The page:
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The Russian Orthodox Church said Wednesday it was ready for a new meeting between Patriarch Kirill and Pope Francis after weeks of diplomatic tensions sparked by the Ukraine war.
The news came after the pope opened an inter-faith meeting in ex-Soviet Kazakhstan where he lashed the manipulation of faith for political ends.
The gathering is being attended by around 100 delegations from 50 countries, but Putin's close ally, Patriarch Kirill, is a notable absentee.
The pope has previously called for peace and denounced a "cruel and senseless war", but Kirill has firmly defended Putin's operation.
After opening the meeting in the capital Nur-Sultan, the pope spoke with Kirill's "foreign minister," Metropolitan Anthony of Volokolamsk, for around 15 minutes.
Anthony said a meeting between the two pontiffs was "a possibility," provided it was "well prepared."
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"We need to see when, where (this would happen) and the most important thing is that we want something concrete to come out of the meeting, such as the joint call that we had in Havana," he told journalists, referring to a historic 2016 meeting between Francis and Kirill in Cuba -- the first since the schism in the Christian church in 1054.
Anthony said the pope himself thought a meeting was "needed" and regretted that a meeting planned in June in Jerusalem had been scrapped "by the Holy See."
"We were ready for this meeting but it was cancelled by the Holy See," after an announcement by Pope Francis in an interview to Italian daily Corriere della Sera.
"This interview was really unexpected, this type of statement clearly doesn't strengthen unity among Christians, we were surprised," Anthony said.
"But we need to move forward, it is important that the two religious leaders forge that path so that we, Christians, can help people."
Pope Francis, in remarks that drew applause, warned on Wednesday that faith should not be manipulated to defend conflict or buttress power.
"May we never justify violence. May we never allow the sacred to be exploited by the profane. The sacred must never be a prop for power, nor power a prop for the sacred," he said.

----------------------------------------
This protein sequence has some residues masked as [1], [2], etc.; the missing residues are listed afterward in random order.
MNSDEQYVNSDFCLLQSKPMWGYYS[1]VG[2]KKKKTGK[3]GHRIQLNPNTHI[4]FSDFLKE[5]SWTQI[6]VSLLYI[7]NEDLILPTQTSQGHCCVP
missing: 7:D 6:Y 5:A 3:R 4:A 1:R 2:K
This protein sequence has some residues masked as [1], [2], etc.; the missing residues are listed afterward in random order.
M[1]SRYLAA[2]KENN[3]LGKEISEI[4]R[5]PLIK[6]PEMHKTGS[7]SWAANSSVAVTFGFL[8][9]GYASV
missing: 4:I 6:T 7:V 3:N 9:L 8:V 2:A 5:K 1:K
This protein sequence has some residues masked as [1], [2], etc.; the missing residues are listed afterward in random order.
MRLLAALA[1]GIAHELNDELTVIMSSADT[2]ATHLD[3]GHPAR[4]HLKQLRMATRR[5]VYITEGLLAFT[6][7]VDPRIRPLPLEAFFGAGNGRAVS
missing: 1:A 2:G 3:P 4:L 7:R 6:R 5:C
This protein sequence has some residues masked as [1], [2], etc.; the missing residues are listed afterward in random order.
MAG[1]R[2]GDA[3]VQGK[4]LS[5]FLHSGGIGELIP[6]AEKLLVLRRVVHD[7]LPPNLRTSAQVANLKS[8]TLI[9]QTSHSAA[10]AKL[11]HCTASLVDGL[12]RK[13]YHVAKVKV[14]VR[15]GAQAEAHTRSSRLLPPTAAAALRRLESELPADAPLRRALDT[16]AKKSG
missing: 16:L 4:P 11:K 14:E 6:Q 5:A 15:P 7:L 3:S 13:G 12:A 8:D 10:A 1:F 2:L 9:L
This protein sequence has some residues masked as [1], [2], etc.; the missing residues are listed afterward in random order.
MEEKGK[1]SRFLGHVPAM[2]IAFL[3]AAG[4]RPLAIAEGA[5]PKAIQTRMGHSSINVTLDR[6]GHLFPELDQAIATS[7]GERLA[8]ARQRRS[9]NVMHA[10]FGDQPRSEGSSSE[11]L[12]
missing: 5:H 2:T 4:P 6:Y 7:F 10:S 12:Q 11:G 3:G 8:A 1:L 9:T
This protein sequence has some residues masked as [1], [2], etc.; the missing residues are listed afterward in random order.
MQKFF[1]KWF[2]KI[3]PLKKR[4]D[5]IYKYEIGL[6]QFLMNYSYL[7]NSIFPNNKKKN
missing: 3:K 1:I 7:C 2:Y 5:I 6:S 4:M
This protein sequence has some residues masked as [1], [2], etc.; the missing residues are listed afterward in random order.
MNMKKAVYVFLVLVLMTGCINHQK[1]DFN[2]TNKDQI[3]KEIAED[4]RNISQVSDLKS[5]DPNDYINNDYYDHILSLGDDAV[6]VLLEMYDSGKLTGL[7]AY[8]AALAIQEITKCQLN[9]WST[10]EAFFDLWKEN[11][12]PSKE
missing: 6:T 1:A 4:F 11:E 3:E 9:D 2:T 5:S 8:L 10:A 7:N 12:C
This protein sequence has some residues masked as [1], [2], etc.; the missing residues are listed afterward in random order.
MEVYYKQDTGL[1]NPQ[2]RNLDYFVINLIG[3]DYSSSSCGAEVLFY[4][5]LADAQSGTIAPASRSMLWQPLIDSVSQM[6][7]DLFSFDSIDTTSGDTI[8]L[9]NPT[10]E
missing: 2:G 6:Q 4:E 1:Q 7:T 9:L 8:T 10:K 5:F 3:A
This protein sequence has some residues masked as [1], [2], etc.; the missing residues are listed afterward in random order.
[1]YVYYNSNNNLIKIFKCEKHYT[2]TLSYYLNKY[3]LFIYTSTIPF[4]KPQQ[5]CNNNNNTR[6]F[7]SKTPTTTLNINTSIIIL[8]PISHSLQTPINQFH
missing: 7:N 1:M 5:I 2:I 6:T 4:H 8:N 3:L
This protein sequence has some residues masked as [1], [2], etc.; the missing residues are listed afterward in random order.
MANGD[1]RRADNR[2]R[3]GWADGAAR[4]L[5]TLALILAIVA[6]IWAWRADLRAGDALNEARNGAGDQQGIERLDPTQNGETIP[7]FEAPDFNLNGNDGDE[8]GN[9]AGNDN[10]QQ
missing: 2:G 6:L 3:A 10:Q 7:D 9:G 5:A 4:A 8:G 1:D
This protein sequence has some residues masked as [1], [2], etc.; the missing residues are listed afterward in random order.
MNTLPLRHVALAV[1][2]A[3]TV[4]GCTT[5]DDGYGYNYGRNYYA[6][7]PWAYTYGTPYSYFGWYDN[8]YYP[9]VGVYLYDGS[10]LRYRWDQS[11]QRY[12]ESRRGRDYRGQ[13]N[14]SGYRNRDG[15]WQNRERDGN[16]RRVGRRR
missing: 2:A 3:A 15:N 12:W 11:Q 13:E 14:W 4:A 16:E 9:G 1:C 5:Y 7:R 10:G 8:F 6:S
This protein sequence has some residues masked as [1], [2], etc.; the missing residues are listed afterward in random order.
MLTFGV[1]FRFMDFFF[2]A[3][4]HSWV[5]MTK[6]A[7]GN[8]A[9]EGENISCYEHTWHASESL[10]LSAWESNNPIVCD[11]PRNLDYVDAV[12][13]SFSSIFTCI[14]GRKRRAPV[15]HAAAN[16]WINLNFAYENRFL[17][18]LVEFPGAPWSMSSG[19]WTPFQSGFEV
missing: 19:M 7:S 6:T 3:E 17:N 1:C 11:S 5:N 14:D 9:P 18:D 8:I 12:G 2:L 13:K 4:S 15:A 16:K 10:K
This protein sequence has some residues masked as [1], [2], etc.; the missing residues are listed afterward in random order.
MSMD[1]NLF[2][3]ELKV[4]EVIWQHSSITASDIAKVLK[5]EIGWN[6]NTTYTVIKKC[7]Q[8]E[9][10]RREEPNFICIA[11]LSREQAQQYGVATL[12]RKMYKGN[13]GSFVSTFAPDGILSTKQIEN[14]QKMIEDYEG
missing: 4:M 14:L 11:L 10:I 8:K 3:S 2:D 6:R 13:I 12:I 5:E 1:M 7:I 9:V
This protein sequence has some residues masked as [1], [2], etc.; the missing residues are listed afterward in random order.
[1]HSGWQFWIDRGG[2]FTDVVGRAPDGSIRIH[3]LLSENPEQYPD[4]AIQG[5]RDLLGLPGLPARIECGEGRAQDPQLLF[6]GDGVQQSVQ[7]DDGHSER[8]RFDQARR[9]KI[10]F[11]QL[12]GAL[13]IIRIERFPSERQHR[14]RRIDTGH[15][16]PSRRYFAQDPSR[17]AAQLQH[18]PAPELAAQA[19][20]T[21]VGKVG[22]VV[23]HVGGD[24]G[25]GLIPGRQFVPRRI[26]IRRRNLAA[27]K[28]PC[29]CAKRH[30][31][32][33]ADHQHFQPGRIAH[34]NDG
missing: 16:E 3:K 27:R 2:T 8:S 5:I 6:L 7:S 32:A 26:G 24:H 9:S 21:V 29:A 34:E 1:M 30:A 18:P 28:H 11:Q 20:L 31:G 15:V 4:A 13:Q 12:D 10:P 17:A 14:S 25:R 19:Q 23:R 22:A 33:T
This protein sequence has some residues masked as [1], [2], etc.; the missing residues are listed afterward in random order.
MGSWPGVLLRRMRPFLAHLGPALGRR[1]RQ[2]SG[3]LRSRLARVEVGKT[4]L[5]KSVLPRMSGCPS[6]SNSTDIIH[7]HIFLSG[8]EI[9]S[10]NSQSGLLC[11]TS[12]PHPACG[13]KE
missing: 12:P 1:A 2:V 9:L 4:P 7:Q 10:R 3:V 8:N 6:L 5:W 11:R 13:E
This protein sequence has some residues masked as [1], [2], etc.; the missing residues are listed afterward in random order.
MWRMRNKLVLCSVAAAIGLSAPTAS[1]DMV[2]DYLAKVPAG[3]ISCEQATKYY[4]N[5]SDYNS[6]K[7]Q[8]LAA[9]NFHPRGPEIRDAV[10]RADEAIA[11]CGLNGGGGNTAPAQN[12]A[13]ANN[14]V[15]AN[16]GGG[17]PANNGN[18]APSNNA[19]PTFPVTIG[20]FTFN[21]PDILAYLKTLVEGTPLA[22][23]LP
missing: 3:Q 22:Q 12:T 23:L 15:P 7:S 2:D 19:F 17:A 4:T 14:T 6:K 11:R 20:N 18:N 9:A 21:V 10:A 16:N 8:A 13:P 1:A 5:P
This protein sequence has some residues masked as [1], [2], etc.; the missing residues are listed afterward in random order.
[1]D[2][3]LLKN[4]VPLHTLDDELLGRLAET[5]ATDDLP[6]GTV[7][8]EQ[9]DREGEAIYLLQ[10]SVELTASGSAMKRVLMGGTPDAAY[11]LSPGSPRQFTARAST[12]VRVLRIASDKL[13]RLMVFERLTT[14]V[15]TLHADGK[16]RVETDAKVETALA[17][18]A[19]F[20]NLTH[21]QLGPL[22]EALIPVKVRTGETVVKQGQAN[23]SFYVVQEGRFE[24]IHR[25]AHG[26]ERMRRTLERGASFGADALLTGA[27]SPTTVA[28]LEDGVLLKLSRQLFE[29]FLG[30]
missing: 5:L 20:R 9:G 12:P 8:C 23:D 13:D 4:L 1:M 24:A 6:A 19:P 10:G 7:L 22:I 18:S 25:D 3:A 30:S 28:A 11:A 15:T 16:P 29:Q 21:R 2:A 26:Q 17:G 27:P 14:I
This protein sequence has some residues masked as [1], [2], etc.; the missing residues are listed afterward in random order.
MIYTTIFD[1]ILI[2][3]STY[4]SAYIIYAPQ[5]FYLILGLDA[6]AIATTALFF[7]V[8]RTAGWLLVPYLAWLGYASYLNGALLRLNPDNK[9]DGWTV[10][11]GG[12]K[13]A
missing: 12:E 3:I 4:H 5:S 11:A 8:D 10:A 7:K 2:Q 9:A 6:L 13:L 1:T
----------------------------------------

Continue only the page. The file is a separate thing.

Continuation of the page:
"Let us free ourselves of those reductive and destructive notions that offend the name of God by harshness, extremism and forms of fundamentalism, and profane it through hatred, fanaticism, and terrorism," he said.
"Our time (is) still plagued by the scourge of war," Francis said.
"A leap forward is required, and it needs to come from us," he said, although he did not name the Ukraine war specifically.
A message from Kirill, published on the Orthodox Church's website and sent to participants of the meeting, said that "we have witnessed distortions of historical facts and unprecedented manipulations of mass consciousness."
"More than ever before, people find it difficult to navigate the flow of information, resist ideological indoctrination, and maintain a sober mind and peace of mind" Kirill said.
Russia paints itself as a target of anti-Russian campaigns that it says "the collective West" are conducting to try to shore up waning influence.
The 85-year-old Argentinian pope, who is forced by knee pain to use a wheelchair, arrived on Tuesday in Nur-Sultan for his 38th trip abroad since becoming pontiff in 2013.
He is the second pope to visit Kazakhstan after John Paul II's trip in September 2001.
The grand Imam Of Al Azhar mosque Sheikh Ahmed Al-Tayeb, and representatives of many different faiths and international organisations are also taking part in the meetings.
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